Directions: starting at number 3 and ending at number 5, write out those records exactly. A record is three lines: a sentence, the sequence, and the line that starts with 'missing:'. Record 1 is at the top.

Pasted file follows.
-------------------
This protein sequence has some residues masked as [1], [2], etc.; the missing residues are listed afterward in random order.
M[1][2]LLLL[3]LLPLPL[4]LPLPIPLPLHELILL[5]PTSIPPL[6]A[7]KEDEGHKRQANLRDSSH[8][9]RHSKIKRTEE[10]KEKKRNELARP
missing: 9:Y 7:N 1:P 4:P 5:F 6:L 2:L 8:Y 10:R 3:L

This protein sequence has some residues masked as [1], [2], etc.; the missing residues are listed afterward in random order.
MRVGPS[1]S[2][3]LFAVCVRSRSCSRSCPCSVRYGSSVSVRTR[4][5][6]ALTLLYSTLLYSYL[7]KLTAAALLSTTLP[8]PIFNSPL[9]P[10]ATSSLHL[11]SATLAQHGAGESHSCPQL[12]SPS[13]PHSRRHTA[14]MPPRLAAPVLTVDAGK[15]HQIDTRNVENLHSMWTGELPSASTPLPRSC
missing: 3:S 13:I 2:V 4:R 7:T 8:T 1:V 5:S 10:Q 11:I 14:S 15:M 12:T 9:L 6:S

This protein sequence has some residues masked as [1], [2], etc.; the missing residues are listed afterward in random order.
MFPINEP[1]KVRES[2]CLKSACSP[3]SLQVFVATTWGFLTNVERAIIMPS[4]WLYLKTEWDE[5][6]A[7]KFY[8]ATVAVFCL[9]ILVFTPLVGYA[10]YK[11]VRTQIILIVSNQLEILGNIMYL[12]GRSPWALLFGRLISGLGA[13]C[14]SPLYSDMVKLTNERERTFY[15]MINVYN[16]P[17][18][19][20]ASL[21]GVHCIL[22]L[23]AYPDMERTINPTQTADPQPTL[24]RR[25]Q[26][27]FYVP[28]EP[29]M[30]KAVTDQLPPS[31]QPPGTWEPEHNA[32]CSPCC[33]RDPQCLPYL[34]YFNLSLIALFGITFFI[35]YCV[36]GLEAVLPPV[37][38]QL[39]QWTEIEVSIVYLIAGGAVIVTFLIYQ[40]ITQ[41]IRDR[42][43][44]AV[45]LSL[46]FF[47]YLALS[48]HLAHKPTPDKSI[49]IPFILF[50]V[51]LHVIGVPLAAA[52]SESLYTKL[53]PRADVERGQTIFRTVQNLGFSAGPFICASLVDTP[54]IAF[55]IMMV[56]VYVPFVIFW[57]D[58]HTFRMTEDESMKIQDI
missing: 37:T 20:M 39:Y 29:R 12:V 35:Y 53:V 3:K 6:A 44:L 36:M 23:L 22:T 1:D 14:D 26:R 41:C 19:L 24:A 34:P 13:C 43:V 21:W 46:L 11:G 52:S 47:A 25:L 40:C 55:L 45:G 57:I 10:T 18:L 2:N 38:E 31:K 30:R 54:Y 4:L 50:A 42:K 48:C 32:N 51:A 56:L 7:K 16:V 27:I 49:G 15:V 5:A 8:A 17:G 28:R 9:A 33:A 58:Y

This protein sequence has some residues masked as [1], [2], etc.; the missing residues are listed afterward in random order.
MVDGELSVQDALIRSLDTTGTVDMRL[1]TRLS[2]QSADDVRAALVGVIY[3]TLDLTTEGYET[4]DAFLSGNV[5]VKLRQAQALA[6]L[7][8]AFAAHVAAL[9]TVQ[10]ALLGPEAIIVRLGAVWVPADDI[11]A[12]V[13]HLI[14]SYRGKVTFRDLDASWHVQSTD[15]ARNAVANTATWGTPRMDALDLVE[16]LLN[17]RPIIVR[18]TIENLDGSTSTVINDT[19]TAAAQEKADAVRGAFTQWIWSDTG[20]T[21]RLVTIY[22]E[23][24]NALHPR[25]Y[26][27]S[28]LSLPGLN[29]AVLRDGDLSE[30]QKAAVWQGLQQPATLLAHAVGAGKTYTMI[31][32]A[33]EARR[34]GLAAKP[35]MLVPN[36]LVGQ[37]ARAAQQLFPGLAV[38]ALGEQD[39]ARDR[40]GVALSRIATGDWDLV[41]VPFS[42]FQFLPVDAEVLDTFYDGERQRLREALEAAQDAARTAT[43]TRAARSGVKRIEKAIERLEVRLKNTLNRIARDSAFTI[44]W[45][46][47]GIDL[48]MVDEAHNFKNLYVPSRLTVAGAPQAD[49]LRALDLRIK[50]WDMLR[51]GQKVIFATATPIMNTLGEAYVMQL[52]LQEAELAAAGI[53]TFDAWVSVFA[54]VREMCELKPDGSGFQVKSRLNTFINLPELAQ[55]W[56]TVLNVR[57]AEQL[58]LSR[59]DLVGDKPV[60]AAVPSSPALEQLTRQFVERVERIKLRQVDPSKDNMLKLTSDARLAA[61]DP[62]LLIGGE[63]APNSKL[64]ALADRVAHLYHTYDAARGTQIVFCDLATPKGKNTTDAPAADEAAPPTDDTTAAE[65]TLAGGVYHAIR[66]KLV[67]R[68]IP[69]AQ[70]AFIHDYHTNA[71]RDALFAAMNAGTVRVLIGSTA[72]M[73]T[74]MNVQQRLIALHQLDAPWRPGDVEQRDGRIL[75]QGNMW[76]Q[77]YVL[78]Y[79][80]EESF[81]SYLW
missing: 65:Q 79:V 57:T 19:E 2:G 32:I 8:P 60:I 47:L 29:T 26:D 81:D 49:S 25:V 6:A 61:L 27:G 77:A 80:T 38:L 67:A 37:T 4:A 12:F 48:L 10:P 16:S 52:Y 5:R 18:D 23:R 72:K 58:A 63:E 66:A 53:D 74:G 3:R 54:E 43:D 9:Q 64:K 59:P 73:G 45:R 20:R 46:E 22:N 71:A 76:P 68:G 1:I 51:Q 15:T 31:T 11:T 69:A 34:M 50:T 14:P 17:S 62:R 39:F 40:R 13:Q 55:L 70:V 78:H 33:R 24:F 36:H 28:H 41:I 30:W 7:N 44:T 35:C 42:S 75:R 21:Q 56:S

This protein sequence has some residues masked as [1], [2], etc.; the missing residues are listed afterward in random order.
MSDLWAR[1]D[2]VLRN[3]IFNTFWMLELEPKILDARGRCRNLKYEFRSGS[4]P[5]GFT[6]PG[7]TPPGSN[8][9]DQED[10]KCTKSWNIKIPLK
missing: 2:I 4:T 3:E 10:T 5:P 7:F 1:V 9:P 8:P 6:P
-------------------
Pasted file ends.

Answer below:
This protein sequence has some residues masked as [1], [2], etc.; the missing residues are listed afterward in random order.
MFPINEP[1]KVRES[2]CLKSACSP[3]SLQVFVATTWGFLTNVERAIIMPS[4]WLYLKTEWDE[5][6]A[7]KFY[8]ATVAVFCL[9]ILVFTPLVGYA[10]YK[11]VRTQIILIVSNQLEILGNIMYL[12]GRSPWALLFGRLISGLGA[13]C[14]SPLYSDMVKLTNERERTFY[15]MINVYN[16]P[17][18][19][20]ASL[21]GVHCIL[22]L[23]AYPDMERTINPTQTADPQPTL[24]RR[25]Q[26][27]FYVP[28]EP[29]M[30]KAVTDQLPPS[31]QPPGTWEPEHNA[32]CSPCC[33]RDPQCLPYL[34]YFNLSLIALFGITFFI[35]YCV[36]GLEAVLPPV[37][38]QL[39]QWTEIEVSIVYLIAGGAVIVTFLIYQ[40]ITQ[41]IRDR[42][43][44]AV[45]LSL[46]FF[47]YLALS[48]HLAHKPTPDKSI[49]IPFILF[50]V[51]LHVIGVPLAAA[52]SESLYTKL[53]PRADVERGQTIFRTVQNLGFSAGPFICASLVDTP[54]IAF[55]IMMV[56]VYVPFVIFW[57]D[58]HTFRMTEDESMKIQDI
missing: 37:T 20:M 39:Y 29:R 12:V 35:Y 53:V 3:K 6:A 44:L 36:M 23:L 22:T 1:D 14:D 26:R 41:C 19:L 24:A 34:P 13:C 43:V 21:W 46:L 11:G 52:S 47:A 25:L 40:C 55:L 45:G 57:I 10:T 18:L 2:N 38:E 31:K 30:R 54:Y 4:L 50:A 42:K 48:C 32:N 51:A 56:L 7:K 16:V 27:I 49:G 15:V 5:A 8:A 17:G 28:R 9:A 33:A 58:Y

This protein sequence has some residues masked as [1], [2], etc.; the missing residues are listed afterward in random order.
MVDGELSVQDALIRSLDTTGTVDMRL[1]TRLS[2]QSADDVRAALVGVIY[3]TLDLTTEGYET[4]DAFLSGNV[5]VKLRQAQALA[6]L[7][8]AFAAHVAAL[9]TVQ[10]ALLGPEAIIVRLGAVWVPADDI[11]A[12]V[13]HLI[14]SYRGKVTFRDLDASWHVQSTD[15]ARNAVANTATWGTPRMDALDLVE[16]LLN[17]RPIIVR[18]TIENLDGSTSTVINDT[19]TAAAQEKADAVRGAFTQWIWSDTG[20]T[21]RLVTIY[22]E[23][24]NALHPR[25]Y[26][27]S[28]LSLPGLN[29]AVLRDGDLSE[30]QKAAVWQGLQQPATLLAHAVGAGKTYTMI[31][32]A[33]EARR[34]GLAAKP[35]MLVPN[36]LVGQ[37]ARAAQQLFPGLAV[38]ALGEQD[39]ARDR[40]GVALSRIATGDWDLV[41]VPFS[42]FQFLPVDAEVLDTFYDGERQRLREALEAAQDAARTAT[43]TRAARSGVKRIEKAIERLEVRLKNTLNRIARDSAFTI[44]W[45][46][47]GIDL[48]MVDEAHNFKNLYVPSRLTVAGAPQAD[49]LRALDLRIK[50]WDMLR[51]GQKVIFATATPIMNTLGEAYVMQL[52]LQEAELAAAGI[53]TFDAWVSVFA[54]VREMCELKPDGSGFQVKSRLNTFINLPELAQ[55]W[56]TVLNVR[57]AEQL[58]LSR[59]DLVGDKPV[60]AAVPSSPALEQLTRQFVERVERIKLRQVDPSKDNMLKLTSDARLAA[61]DP[62]LLIGGE[63]APNSKL[64]ALADRVAHLYHTYDAARGTQIVFCDLATPKGKNTTDAPAADEAAPPTDDTTAAE[65]TLAGGVYHAIR[66]KLV[67]R[68]IP[69]AQ[70]AFIHDYHTNA[71]RDALFAAMNAGTVRVLIGSTA[72]M[73]T[74]MNVQQRLIALHQLDAPWRPGDVEQRDGRIL[75]QGNMW[76]Q[77]YVL[78]Y[79][80]EESF[81]SYLW
missing: 65:Q 79:V 57:T 19:E 2:G 32:I 8:P 60:I 47:L 29:T 26:D 81:D 49:S 25:V 6:A 61:L 27:G 77:A 80:T 38:L 67:A 37:T 4:A 12:F 48:L 10:P 16:S 52:Y 5:R 18:D 23:R 72:K 58:A 63:E 66:A 53:D 74:G 3:R 54:E 43:D 9:Q 64:K 59:P 73:G 45:R 20:R 46:E 22:N 71:A 76:P 68:G 1:I 51:Q 15:T 31:T 11:T 69:A 34:M 50:T 14:P 17:S 62:R 39:F 40:R 13:Q 55:L 70:V 78:H 33:R 24:F 36:H 28:H 41:I 30:W 7:N 44:T 35:C 42:S 75:R 21:Q 56:S

This protein sequence has some residues masked as [1], [2], etc.; the missing residues are listed afterward in random order.
MSDLWAR[1]D[2]VLRN[3]IFNTFWMLELEPKILDARGRCRNLKYEFRSGS[4]P[5]GFT[6]PG[7]TPPGSN[8][9]DQED[10]KCTKSWNIKIPLK
missing: 2:I 4:T 3:E 10:T 5:P 7:F 1:V 9:P 8:P 6:P